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Old 12-14-2006, 07:46 AM
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While it's not a book, Investopedia is a great source of information. At the very least, they have a comprehensive glossary that will help you understand some of the jargon you'll read in this forum. (Do you know what it means to "Eat Your Own Dog Food"?)
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Old 12-14-2006, 08:09 AM
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Originally Posted by magician,Dec 14 2006, 08:46 AM
While it's not a book, Investopedia is a great source of information. At the very least, they have a comprehensive glossary that will help you understand some of the jargon you'll read in this forum. (Do you know what it means to "Eat Your Own Dog Food"?)
Good one.
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Old 12-14-2006, 09:40 AM
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Originally Posted by aralls,Dec 14 2006, 11:29 AM
A list with no discussion or opinions shared will not help anyone, in my opinion.
Start a book discussion thread. If we blend it all together you'll never find anything.
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Old 12-26-2006, 05:18 AM
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General:
The Neatest Little Guide to Stock Market Investing .. Jason Kelly.. ISBN 0-452-27870-8

Tech Analysis [If you're into it]:
Technical Analysis from A to Z .. Steven B. Achelis .. ISBN 1-55738-816-4
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Old 01-02-2007, 01:49 PM
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Originally Posted by jeffbrig,Dec 14 2006, 07:19 AM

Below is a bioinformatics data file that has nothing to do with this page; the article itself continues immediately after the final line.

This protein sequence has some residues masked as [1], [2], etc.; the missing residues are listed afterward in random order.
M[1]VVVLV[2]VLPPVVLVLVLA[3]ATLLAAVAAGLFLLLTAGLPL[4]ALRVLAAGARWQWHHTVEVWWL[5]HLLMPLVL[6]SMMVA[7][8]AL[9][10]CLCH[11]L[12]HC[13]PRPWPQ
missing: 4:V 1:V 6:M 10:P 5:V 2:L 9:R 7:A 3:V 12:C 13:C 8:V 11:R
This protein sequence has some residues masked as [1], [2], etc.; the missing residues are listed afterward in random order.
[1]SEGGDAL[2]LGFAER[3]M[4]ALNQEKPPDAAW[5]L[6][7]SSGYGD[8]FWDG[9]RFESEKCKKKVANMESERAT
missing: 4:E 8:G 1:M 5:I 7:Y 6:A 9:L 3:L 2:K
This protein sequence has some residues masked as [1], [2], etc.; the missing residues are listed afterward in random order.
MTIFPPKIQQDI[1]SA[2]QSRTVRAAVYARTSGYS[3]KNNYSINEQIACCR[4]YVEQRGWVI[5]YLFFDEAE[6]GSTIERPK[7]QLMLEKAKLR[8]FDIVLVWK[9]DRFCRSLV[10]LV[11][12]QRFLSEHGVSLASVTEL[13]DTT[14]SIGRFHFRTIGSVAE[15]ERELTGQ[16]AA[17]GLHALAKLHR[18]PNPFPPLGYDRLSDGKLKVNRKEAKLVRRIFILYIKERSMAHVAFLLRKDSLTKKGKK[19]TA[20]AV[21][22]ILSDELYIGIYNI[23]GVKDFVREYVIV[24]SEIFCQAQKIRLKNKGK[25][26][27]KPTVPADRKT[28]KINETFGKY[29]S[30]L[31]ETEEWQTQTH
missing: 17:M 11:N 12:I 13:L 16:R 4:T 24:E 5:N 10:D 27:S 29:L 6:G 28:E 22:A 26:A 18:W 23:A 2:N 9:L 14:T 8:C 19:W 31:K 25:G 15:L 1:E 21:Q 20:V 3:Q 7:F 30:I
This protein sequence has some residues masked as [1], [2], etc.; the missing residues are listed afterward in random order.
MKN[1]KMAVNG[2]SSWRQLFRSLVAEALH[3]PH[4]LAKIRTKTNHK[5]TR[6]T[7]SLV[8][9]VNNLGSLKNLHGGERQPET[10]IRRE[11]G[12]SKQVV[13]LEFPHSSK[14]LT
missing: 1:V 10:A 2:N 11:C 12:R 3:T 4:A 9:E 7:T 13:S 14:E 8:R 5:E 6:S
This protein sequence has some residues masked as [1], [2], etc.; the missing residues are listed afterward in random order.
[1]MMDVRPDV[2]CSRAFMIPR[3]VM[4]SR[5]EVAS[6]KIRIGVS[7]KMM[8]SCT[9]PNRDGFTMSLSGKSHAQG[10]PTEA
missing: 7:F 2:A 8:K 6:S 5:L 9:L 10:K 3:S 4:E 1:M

Peter Lynch - One up on Wall Street
Also "Beating the Street" by the same author.
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Old 01-03-2007, 08:50 PM
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I just got an e-mail from Border's recommending Ken Fisher's The Only Three Questions That Count: Investing by Knowing What Others Don't; Jim Cramer wrote the foreword.
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Old 03-07-2007, 09:18 PM
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Kiplinger's Practical Guide to Investing by Ted Miller
It's a good general investing book. Nothing very exciting, but it covers the basics. It's more geared towards people who aren't interesting in picking their own stocks. If you know the basics skip it.

Monkey Business: Swinging Through the Wall Street Jungle by John Rolfe and Peter Troob
Liar's Poker: Rising Through the Wreckage by Michael Lewis
Both very good reads that may get you more interested in investing. They also provide some insights into what it's really like on the Street, which is good to know. For example, you get a very brutal picture of the conflict of interest that can exist between you and your broker.

The New Science of Technical Analysis by Thomas DeMark
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Old 03-24-2007, 10:26 AM
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The most important publication for a new investor is ANYTHING that shows up at your door every day or month and reminds you to save regularly. Kiplinger's, Money, the WSJ, whatever.

Not a book either but...
Anything that Warren Buffet ever wrote, even on the back of a napkin. Annual reports, letters to shareholders, interview transcripts, ANYTHING.
Why? Because he's the most successful investor in the history of the world, and he GIVES AWAY HIS BRAINS FOR FREE!!!
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Old 04-03-2007, 07:04 AM
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A couple of old ones that I liked:

Trader Vic - Methods of a Wall Street master by Victor Sperandeo (I think especially good for a beginning trader)

How Charts Can Make You Money by Stewart (used this one more in my job trading petroleum products but would apply to stocks if you took the time to watch the charts)
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Old 04-04-2007, 09:17 PM
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The Investor's Guide to Technical Analysis by Curt Renz.

This is a great intro into T/A if you literally know nothing about it but you'll need something else to supplement it afterwards. I also like stockcharts.com's "chart school".
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